IDEAS home Printed from
MyIDEAS: Log in (now much improved!) to save this paper

The Decline in Intergenerational Mobility in Post-Socialist Bulgaria

Listed author(s):
  • Tom Hertz
  • Mieke Meurs


    (Department of Economics, American University)

  • Sibel Selcuk

Economists studying developing and transition economies have recently drawn attention to the problem of intergenerational immobility, or the high rate of transmission of inequality from parent to child (World Bank 2005). One readily estimable measure of this intergenerational persistence of economic status is the degree of association between the educational attainment of parents and children. This paper documents that the strength of this association has doubled in Bulgaria since the end of socialism, particularly between 1995 and 2001. For children of lesswell-educated parents, this has corresponded to an absolute decline in average educational attainment. These changes, which imply a steep decline in intergenerational social mobility, relate to children educated during a period of economic depression and of significant reductions in public spending on education, which led to school closures and shortages of materials, along with increases in out-of-pocket costs and distances to school. On the demand side, interview evidence suggests that the rise in unemployment among those with secondary education has lowered the expected benefits of schooling. We conclude that changing educational policies and priorities, along with depressed economic conditions, have had an important negative effect on equality of educational opportunity.

If you experience problems downloading a file, check if you have the proper application to view it first. In case of further problems read the IDEAS help page. Note that these files are not on the IDEAS site. Please be patient as the files may be large.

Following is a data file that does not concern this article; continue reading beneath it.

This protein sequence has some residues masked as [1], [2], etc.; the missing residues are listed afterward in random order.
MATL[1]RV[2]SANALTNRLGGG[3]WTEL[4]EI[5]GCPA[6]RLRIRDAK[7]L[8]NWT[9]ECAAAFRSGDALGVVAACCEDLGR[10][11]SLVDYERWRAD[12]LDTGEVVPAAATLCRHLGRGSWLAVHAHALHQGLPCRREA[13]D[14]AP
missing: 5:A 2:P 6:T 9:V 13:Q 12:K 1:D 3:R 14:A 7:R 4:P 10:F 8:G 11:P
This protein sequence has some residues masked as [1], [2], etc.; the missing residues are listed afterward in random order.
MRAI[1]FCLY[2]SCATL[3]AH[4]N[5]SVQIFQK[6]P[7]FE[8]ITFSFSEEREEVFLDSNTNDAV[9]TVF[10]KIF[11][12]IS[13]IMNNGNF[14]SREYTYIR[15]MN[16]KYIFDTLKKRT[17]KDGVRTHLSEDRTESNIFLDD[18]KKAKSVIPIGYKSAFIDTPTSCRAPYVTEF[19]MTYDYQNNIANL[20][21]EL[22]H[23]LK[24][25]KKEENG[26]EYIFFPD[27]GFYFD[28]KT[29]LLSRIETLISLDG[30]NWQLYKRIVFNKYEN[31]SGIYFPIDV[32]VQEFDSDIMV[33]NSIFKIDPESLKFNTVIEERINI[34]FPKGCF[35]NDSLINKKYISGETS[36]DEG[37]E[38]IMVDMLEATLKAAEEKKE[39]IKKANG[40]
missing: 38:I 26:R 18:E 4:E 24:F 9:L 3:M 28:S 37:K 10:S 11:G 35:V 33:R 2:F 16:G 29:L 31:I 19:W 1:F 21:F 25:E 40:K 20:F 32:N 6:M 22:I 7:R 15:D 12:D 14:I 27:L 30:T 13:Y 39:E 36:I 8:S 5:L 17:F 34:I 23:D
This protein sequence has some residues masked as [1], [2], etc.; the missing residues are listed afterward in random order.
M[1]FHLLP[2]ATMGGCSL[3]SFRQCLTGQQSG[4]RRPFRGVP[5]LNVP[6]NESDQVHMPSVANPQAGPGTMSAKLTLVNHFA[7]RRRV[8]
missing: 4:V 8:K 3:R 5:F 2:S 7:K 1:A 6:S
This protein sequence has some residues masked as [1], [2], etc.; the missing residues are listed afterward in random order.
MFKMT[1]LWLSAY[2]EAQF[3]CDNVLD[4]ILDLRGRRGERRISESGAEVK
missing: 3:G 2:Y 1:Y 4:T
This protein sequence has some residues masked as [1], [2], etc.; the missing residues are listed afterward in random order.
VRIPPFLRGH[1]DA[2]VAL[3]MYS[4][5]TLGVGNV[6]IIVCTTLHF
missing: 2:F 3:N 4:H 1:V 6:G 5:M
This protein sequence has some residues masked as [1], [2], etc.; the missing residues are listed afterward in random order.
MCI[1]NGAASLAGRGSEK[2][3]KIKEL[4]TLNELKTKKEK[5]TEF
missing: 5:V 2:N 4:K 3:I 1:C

File URL:
File Function: First version, 2007
Download Restriction: no

Paper provided by American University, Department of Economics in its series Working Papers with number 2007-14.

in new window

Length: 42 pages
Date of creation: May 2007
Handle: RePEc:amu:wpaper:1407
Contact details of provider: Web page:

No references listed on IDEAS
You can help add them by filling out this form.

This item is not listed on Wikipedia, on a reading list or among the top items on IDEAS.

When requesting a correction, please mention this item's handle: RePEc:amu:wpaper:1407. See general information about how to correct material in RePEc.

For technical questions regarding this item, or to correct its authors, title, abstract, bibliographic or download information, contact: (Thomas Meal)

If you have authored this item and are not yet registered with RePEc, we encourage you to do it here. This allows to link your profile to this item. It also allows you to accept potential citations to this item that we are uncertain about.

If references are entirely missing, you can add them using this form.

If the full references list an item that is present in RePEc, but the system did not link to it, you can help with this form.

If you know of missing items citing this one, you can help us creating those links by adding the relevant references in the same way as above, for each refering item. If you are a registered author of this item, you may also want to check the "citations" tab in your profile, as there may be some citations waiting for confirmation.

Please note that corrections may take a couple of weeks to filter through the various RePEc services.

This information is provided to you by IDEAS at the Research Division of the Federal Reserve Bank of St. Louis using RePEc data.